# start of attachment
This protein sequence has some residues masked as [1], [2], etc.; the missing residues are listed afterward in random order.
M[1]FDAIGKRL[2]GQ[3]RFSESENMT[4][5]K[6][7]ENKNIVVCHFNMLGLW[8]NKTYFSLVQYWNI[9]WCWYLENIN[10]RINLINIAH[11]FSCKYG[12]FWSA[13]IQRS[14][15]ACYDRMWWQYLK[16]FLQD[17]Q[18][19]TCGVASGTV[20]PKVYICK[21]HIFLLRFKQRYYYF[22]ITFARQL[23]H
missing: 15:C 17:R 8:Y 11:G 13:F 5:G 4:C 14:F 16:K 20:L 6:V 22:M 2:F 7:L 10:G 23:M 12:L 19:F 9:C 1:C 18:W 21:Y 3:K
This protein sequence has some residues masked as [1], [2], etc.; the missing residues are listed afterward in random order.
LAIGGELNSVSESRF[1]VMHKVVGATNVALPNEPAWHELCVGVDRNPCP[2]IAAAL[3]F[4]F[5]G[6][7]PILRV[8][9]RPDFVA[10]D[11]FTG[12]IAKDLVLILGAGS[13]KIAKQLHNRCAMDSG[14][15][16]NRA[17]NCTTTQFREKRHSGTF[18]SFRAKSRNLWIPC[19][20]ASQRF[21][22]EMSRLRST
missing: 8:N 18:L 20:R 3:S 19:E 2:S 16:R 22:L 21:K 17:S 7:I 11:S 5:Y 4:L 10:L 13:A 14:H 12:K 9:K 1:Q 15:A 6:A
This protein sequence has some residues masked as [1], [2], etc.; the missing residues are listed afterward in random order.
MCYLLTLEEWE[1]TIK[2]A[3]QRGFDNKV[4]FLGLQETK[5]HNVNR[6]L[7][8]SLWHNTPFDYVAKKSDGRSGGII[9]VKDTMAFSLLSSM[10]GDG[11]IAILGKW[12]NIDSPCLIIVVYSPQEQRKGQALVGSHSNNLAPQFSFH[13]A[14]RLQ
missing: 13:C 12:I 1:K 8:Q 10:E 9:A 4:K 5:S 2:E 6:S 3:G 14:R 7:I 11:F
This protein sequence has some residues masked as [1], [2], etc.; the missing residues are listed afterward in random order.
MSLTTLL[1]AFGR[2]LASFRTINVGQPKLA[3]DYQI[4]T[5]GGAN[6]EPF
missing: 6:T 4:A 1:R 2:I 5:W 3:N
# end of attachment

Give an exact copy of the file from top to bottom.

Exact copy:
This protein sequence has some residues masked as [1], [2], etc.; the missing residues are listed afterward in random order.
M[1]FDAIGKRL[2]GQ[3]RFSESENMT[4][5]K[6][7]ENKNIVVCHFNMLGLW[8]NKTYFSLVQYWNI[9]WCWYLENIN[10]RINLINIAH[11]FSCKYG[12]FWSA[13]IQRS[14][15]ACYDRMWWQYLK[16]FLQD[17]Q[18][19]TCGVASGTV[20]PKVYICK[21]HIFLLRFKQRYYYF[22]ITFARQL[23]H
missing: 15:C 17:R 8:Y 11:G 13:F 5:G 4:C 14:F 16:K 20:L 6:V 22:M 2:F 7:L 10:G 23:M 12:L 19:F 9:C 1:C 18:W 21:Y 3:K
This protein sequence has some residues masked as [1], [2], etc.; the missing residues are listed afterward in random order.
LAIGGELNSVSESRF[1]VMHKVVGATNVALPNEPAWHELCVGVDRNPCP[2]IAAAL[3]F[4]F[5]G[6][7]PILRV[8][9]RPDFVA[10]D[11]FTG[12]IAKDLVLILGAGS[13]KIAKQLHNRCAMDSG[14][15][16]NRA[17]NCTTTQFREKRHSGTF[18]SFRAKSRNLWIPC[19][20]ASQRF[21][22]EMSRLRST
missing: 8:N 18:L 20:R 3:S 19:E 2:S 16:R 22:L 21:K 17:S 7:I 11:S 5:Y 4:L 10:L 13:A 14:H 12:K 9:K 1:Q 15:A 6:A
This protein sequence has some residues masked as [1], [2], etc.; the missing residues are listed afterward in random order.
MCYLLTLEEWE[1]TIK[2]A[3]QRGFDNKV[4]FLGLQETK[5]HNVNR[6]L[7][8]SLWHNTPFDYVAKKSDGRSGGII[9]VKDTMAFSLLSSM[10]GDG[11]IAILGKW[12]NIDSPCLIIVVYSPQEQRKGQALVGSHSNNLAPQFSFH[13]A[14]RLQ
missing: 13:C 12:I 1:K 8:Q 10:E 9:A 4:K 5:S 2:E 6:S 3:G 14:R 7:I 11:F
This protein sequence has some residues masked as [1], [2], etc.; the missing residues are listed afterward in random order.
MSLTTLL[1]AFGR[2]LASFRTINVGQPKLA[3]DYQI[4]T[5]GGAN[6]EPF
missing: 6:T 4:A 1:R 2:I 5:W 3:N